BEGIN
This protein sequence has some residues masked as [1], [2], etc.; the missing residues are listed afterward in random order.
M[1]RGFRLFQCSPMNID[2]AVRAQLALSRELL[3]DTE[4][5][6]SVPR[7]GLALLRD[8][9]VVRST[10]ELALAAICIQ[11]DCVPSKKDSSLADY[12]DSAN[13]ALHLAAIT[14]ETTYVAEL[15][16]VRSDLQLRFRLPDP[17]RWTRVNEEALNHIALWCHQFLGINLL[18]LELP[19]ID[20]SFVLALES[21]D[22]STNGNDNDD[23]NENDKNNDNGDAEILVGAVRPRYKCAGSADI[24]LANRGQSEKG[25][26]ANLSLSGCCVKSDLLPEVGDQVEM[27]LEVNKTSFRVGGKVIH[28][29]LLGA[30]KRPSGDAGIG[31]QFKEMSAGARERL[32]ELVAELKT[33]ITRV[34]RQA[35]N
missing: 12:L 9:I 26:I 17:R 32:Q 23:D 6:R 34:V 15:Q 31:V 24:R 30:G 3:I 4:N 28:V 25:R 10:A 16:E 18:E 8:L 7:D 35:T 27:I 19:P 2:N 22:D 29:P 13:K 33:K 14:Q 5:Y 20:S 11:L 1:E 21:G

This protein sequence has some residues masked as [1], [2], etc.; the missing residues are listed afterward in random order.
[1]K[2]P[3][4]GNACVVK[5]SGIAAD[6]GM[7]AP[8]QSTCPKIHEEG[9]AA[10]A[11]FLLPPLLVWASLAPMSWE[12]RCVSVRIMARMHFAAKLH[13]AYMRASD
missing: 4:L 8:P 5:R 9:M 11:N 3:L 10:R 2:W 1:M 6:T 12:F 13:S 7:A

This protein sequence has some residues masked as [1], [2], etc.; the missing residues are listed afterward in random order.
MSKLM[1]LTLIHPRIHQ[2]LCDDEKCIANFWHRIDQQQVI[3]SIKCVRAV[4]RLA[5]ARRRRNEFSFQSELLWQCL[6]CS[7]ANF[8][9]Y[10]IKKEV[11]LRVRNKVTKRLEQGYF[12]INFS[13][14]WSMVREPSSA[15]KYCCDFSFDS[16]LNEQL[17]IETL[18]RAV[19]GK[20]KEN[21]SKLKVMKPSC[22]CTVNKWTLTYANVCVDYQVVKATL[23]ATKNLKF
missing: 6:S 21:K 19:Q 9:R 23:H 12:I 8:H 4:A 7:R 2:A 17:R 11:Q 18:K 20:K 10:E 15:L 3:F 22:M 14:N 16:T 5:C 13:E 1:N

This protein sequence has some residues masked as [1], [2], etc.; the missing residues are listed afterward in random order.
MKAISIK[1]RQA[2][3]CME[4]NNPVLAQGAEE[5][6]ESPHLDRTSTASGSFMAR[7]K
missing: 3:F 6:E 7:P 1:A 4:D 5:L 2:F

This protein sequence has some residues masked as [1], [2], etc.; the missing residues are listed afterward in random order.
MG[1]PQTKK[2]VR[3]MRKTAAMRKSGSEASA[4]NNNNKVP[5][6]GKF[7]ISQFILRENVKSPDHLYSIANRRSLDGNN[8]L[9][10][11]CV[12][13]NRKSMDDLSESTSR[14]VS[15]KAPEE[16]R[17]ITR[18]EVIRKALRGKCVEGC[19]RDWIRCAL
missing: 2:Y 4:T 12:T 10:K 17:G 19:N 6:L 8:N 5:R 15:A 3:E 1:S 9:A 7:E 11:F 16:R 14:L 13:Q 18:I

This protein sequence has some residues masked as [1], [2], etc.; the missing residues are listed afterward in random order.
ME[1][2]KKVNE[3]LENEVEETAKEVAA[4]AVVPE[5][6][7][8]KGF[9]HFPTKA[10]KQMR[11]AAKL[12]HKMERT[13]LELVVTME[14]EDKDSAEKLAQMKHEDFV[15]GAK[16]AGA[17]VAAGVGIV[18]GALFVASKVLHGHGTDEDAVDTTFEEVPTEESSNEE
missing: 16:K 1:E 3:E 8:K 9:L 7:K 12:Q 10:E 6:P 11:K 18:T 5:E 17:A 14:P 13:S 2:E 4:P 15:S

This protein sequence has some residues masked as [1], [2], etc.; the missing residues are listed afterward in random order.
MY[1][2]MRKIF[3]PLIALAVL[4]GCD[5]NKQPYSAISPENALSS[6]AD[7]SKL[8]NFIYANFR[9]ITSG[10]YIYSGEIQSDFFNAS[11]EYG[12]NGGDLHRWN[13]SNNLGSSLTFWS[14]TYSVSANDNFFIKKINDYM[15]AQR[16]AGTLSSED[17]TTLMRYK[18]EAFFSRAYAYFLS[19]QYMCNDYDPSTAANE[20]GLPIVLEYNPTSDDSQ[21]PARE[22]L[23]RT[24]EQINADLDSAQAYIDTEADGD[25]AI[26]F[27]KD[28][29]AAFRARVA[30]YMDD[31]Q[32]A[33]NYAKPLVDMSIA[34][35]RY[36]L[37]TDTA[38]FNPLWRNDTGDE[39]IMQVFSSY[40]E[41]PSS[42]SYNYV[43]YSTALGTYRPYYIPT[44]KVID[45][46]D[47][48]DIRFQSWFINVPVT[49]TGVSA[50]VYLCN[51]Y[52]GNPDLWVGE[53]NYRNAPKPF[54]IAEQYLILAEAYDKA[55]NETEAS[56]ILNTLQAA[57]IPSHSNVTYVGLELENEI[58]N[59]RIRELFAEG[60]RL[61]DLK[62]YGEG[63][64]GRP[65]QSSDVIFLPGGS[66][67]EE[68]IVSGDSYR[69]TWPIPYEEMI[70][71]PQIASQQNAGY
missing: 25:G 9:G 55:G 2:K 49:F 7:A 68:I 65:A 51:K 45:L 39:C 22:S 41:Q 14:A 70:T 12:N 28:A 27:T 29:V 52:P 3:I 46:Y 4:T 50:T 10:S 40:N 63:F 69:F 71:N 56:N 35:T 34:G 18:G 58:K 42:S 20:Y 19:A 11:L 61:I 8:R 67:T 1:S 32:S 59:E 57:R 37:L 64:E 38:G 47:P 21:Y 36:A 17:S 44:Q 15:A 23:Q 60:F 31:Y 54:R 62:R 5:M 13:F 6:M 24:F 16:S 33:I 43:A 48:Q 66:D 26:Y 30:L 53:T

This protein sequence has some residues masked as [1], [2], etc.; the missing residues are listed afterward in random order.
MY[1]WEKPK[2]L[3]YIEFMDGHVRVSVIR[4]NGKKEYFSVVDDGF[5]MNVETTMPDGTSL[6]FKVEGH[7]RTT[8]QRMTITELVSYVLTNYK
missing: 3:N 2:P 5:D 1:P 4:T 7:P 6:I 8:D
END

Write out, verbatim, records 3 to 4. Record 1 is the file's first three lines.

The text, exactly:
This protein sequence has some residues masked as [1], [2], etc.; the missing residues are listed afterward in random order.
MSKLM[1]LTLIHPRIHQ[2]LCDDEKCIANFWHRIDQQQVI[3]SIKCVRAV[4]RLA[5]ARRRRNEFSFQSELLWQCL[6]CS[7]ANF[8][9]Y[10]IKKEV[11]LRVRNKVTKRLEQGYF[12]INFS[13][14]WSMVREPSSA[15]KYCCDFSFDS[16]LNEQL[17]IETL[18]RAV[19]GK[20]KEN[21]SKLKVMKPSC[22]CTVNKWTLTYANVCVDYQVVKATL[23]ATKNLKF
missing: 6:S 21:K 19:Q 9:R 23:H 12:I 8:H 4:A 7:R 2:A 17:R 11:Q 18:K 20:K 10:E 15:L 3:F 22:M 14:N 16:T 5:C 13:E 1:N

This protein sequence has some residues masked as [1], [2], etc.; the missing residues are listed afterward in random order.
MKAISIK[1]RQA[2][3]CME[4]NNPVLAQGAEE[5][6]ESPHLDRTSTASGSFMAR[7]K
missing: 3:F 6:E 7:P 1:A 4:D 5:L 2:F